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Flight attendants call for pro-Trump rioters to be added to the No Fly List

Flight attendants and others are concerned about Trump supporters returning to Washington, D.C. for more mayhem later this month.

United Airlines Getty

After banning Donald Trump from Twitter, the platform released an assessment on his tweets and shared their concerns about future violence from Trump supporters. In a statement, Twitter revealed that the pro-Trump rioters who stormed the U.S. Capitol last week were planning a follow-up attack on Washington, D.C.

“Plans for future armed protests have already begun proliferating on and off-Twitter, including a proposed secondary attack on the U.S. Capitol and state capitol buildings on January 17, 2021,” the platform wrote.

Along with Twitter’s warning, there have also been other reports that Trump supporters are planning for violent gatherings in D.C. on Jan. 20 — President-Elect ‘s Joe Biden Inauguration Day.

In light of the threat, flight attendants have begun calling on the Transportation Security Administration (TSA) to ramp up security measures so that violent rioters cannot return to the nation’s capital. According to Forbes, one possible course of action would be placing known participants of Wednesday’s (Jan. 6) riot on the TSA’s No Fly List.

“We support the swiftest action with clear consequences and clear rules for keeping these people off planes,” Sara Nelson, president of the Association of Flight Attendants, told the outlet.

Furthermore, Nelson said airlines should conduct a review of passengers who flew to and from D.C. before and after the riot. The TSA could then flag people who participated in the riot as high-risk passengers, Nelson explained.

“We now have information about these people and that should be run through the TSA’s risk-based analysis — and the risk should be identified as quite high,” she said.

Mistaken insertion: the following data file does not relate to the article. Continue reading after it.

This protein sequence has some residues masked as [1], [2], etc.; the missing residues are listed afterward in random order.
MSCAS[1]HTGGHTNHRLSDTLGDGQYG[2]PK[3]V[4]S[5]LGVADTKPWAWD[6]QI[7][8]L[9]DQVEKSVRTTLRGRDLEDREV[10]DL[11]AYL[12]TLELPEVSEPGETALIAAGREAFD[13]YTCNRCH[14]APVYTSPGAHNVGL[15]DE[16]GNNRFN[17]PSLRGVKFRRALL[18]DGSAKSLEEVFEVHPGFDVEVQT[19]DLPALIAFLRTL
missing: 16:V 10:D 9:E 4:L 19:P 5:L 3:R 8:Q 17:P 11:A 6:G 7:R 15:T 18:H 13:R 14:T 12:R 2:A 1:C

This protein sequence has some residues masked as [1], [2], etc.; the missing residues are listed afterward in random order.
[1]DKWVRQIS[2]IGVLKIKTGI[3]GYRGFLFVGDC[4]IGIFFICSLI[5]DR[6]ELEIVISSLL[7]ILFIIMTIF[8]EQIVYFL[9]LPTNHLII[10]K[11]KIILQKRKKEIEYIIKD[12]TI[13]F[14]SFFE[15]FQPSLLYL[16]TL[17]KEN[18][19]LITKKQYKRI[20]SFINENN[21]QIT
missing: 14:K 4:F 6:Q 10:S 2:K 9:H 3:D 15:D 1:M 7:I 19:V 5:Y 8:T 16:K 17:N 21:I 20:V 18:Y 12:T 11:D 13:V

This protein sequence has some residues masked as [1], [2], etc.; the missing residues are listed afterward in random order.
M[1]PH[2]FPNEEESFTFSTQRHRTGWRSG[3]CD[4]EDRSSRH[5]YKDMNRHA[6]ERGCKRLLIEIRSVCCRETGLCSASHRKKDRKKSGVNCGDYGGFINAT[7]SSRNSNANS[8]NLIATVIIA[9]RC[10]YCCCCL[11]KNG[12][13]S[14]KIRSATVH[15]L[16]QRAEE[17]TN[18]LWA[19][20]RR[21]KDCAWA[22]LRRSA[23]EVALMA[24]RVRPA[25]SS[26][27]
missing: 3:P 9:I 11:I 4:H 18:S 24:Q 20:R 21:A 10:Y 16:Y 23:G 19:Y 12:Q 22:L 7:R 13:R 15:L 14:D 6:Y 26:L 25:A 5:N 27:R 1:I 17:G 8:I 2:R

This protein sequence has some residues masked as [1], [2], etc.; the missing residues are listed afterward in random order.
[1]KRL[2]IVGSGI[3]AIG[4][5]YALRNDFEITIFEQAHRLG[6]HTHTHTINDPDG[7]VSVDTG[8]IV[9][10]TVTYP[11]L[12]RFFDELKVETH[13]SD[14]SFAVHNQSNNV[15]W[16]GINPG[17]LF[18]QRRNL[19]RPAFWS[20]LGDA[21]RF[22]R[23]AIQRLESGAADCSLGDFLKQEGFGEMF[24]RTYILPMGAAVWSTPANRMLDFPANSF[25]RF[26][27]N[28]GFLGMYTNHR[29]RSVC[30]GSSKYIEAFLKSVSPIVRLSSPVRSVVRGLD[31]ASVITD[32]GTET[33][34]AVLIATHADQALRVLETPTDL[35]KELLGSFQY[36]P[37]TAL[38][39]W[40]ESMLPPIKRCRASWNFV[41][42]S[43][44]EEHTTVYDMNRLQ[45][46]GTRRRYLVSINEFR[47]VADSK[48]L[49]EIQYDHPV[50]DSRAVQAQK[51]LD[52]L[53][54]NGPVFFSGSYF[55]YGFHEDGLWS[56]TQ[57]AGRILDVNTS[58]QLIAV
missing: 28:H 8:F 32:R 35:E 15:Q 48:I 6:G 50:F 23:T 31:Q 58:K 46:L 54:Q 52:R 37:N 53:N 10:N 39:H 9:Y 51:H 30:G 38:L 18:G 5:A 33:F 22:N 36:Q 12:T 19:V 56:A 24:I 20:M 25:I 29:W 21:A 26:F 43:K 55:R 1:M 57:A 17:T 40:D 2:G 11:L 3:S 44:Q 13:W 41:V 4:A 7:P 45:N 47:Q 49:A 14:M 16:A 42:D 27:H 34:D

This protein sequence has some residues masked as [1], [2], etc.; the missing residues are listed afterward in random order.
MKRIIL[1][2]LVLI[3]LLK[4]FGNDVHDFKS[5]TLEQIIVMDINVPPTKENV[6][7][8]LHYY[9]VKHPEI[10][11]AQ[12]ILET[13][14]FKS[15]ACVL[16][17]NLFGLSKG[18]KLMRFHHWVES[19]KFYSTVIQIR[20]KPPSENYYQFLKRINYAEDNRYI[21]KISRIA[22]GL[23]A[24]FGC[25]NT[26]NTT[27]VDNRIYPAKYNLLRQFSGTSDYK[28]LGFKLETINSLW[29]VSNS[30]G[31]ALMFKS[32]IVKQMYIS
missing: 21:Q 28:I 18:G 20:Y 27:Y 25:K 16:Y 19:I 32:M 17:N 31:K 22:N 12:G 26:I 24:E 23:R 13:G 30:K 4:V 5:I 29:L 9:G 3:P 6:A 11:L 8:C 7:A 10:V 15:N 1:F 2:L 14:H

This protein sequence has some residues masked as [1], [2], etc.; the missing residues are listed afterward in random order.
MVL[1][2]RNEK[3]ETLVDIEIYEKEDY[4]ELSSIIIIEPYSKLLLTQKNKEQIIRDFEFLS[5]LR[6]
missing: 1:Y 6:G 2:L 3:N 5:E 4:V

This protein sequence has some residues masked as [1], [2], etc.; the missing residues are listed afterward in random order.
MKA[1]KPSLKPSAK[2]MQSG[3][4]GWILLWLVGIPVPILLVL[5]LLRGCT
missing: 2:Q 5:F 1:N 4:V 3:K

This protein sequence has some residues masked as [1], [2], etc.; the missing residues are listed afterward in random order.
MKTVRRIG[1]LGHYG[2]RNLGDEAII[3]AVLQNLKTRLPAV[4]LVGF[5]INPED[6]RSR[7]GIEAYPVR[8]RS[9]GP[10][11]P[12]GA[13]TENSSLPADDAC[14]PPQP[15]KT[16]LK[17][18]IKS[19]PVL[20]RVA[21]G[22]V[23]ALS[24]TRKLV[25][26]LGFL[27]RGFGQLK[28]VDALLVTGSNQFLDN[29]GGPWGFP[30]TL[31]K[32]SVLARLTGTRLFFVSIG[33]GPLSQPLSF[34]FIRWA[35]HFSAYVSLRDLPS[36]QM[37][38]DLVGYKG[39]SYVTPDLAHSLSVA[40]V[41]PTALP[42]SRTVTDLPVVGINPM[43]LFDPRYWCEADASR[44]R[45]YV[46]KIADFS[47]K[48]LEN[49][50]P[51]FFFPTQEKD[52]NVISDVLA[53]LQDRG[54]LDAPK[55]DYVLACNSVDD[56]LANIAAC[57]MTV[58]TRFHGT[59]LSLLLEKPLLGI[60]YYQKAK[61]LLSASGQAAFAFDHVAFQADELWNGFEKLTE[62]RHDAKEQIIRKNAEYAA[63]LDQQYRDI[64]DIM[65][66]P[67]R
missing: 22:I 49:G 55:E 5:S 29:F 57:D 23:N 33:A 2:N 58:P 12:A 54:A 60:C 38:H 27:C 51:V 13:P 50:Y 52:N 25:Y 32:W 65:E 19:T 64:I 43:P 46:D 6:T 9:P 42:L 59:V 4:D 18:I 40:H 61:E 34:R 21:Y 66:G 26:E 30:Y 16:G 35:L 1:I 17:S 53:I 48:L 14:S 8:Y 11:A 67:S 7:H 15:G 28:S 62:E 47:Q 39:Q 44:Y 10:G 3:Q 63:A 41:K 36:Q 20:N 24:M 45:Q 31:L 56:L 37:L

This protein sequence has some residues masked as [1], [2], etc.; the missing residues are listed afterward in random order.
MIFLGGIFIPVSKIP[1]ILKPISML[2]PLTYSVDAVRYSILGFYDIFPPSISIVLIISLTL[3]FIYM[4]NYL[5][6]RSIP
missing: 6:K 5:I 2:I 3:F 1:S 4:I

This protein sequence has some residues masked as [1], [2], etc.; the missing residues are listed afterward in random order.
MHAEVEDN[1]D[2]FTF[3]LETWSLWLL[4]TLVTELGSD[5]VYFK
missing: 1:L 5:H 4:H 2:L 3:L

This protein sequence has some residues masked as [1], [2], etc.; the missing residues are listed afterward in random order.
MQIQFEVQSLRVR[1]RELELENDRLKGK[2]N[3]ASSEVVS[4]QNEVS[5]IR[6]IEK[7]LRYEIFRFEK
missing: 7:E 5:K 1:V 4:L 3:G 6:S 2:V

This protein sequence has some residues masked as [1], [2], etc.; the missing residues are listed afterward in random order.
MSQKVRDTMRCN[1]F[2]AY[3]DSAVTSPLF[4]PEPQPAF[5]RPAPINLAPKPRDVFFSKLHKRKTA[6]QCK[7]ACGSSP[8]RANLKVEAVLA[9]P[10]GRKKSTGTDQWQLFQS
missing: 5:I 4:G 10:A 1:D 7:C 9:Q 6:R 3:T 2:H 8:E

Nelson also urged airlines to coordinate a temporary No Fly List that would target a specific time period — such as next week — and certain airports.

“Typically, this would not be something that the airlines would do themselves, but this is not a typical time,” she said. “That could certainly be done in coordination with the FBI and TSA. The FBI can certainly say, ‘These people are a flight risk.’”

Rep. Bennie G. Thompson, chairman of the House Committee on Homeland Security, supported the idea. In a statement issued on Thursday (Jan. 7), he urged TSA and the FBI to “add the violent perpetrators involved in the domestic terrorist attack on the U.S. Capitol yesterday to the No-Fly List and keep them off planes.”

“It does not take much imagination to envision how they might act out on their way out of D.C. if allowed to fly unfettered,” he added.

More and more participants in Wednesday’s chaos have been identified and arrested in the days following the horrific event. Most recently, a rioter named Jacob Chansley — who was seen in pictures wearing horns and a fur hood — was arrested in Phoenix after confessing his crimes to law enforcement.

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